Lansley writes price competition out of the health billBMJ 2011; 342 doi: https://doi.org/10.1136/bmj.d1481 (Published 07 March 2011) Cite this as: BMJ 2011;342:d1481
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Re:How will GP Consortia be able to assess the quality of service when hospitals compete on quality alone?
"stopping hospitals offering to deliver a service at lower costs
reduces the incentive for hospitals to examine more efficient ways of
providing a service."
I think, or rather, I hope, David misunderstands the proposal.
Hospitals are entirely free to offer a service at lower cost ( to
themselves), but they will have the right to claim the full tariff price.
This would mean that hospitals which could not deliver the quality at the
tariff price would sensibly either leave that market, or subsidise it from
This was exactly what I had in mind when 15 years ago I proposed
"Universal GP-Fundholding-Commissioning" to substitute for the piecemeal
disaster we then had. I based my concept on the contemporaneous GP model
which had worked well since 1949 - ie: Patients could register with any
practice according to their own assessment of convenience and quality,
whilst GPs could claim national tariff prices for services rendered. Thus
there was competition on quality, and not price. GPs were both public NHS,
and 'private sub-contractor' businesses, at one and the same instant. The
money flowed entirely from taxes, free to the patient at the point of use.
I proposed that all secondary and tertiary providers should be
offering services at National Tariff Prices, and that all GPs would become
the 'customers' as 'patient advocates', organised in localities of
sufficient size to have buyer-power.
Since I first published this "Universal GP-commissioning" principle
in Medeconomics, and submitted it to all political parties ( and Chris
Ham), a painfully slow process of PCT, Tariff, and GP-commissioning has
developed, constrained in my view by a burgeoning managerial bureaucracy
with a vested interest. Another parallel process was the separation of
the NHS into 4 national devolved bodies.
As a Socialist, I am mightily impressed by Lansley's boldness. It is
in my own view necessary, especially because of the economic crisis. It
is best developed in England first, because they have the greatest
opportunities and providers. We can easily compare its success against
the more traditionally 'NHS' Scotland or Wales models, year by year, in a
natural controlled experiment.
Competing interests: I am a GP in Wales
How will GP Consortia be able to assess the quality of service when hospitals compete on quality alone?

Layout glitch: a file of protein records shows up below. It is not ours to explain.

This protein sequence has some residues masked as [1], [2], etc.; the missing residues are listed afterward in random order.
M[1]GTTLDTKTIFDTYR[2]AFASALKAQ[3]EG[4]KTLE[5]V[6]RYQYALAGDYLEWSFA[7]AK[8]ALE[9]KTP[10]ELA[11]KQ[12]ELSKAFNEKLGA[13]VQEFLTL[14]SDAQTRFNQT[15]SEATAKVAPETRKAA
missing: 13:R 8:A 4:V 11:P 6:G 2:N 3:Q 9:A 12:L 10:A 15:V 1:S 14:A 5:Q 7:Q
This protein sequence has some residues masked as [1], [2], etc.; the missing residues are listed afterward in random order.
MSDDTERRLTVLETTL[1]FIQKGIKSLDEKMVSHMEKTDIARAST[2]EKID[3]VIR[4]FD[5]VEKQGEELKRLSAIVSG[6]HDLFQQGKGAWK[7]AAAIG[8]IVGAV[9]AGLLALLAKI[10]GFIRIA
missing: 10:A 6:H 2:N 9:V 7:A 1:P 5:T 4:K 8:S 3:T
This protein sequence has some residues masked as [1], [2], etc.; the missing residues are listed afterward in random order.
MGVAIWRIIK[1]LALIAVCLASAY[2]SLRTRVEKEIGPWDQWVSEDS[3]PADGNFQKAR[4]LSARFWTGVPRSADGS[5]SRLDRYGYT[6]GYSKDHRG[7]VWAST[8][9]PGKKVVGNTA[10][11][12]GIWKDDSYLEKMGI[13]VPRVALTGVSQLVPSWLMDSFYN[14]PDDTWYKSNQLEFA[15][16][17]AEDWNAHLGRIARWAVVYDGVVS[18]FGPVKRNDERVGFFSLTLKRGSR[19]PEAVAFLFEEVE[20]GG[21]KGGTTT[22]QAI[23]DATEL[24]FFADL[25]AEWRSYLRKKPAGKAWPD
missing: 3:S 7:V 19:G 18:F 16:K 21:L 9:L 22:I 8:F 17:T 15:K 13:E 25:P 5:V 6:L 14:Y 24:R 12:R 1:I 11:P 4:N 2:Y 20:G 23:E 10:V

Mr Lansley's announcement that the "modernisation" can not be based
on hospitals competing with each other on price illustrates another
weakness of his proposal to give GP consortia control of the NHS budget.
Mr Lansley is proposing that prices should be the same for any given
type of care and hospitals should compete on quality alone. It is argued,
that hospitals should not compete on price because price competition would
reduce the quality of service. But is a cheaper service at a lower quality
It is certainly possible to improve quality at a given price and that
would be beneficial to the NHS, but stopping hospitals offering to
deliver a service at lower costs reduces the incentive for hospitals to
examine more efficient ways of providing a service.
Say a hospital decides to implement a programme of running operating
theatres in parallel working (1). This could lead to reduced costs.
Assuming (for the moment) the quality of service was not reduced, surely
such a change would be beneficial to the Health Service and so should be
allowed? The money saved could be used to provide more service.
However, say the quality of the parallel service was not quite so
"good" as other services. So we have two services; one (A) which (is not
perfect) but is "good", another (B) which is not quite so good as A, but
cheaper. Then we have a problem of deciding whether service A or more of
service B is better for patients. There is a trade-off between one level
of service and another service which is greater but of a poorer quality.
The problem is measuring (or even understanding) quality. There are some
dimensions of quality (infection rates, waiting times, etc) which are
measurable and useful, but the problem is that all the measures put
together (and how do you do that?) are unable to grasp the full complexity
of measuring the quality of service provided.
However, if Mr Lansley does not trust the consortia to be able to
assess quality when hospitals compete on price, how does he justify his
confidence that the Consortia will be able to assess quality when
hospitals compete on quality alone?
(see Geoff Watts. Brainwave to brilliant innovation. BMJ Career,
2007 http://careers.bmj.com/careers/advice/view-article.html?id=2638 ).
Competing interests: No competing interests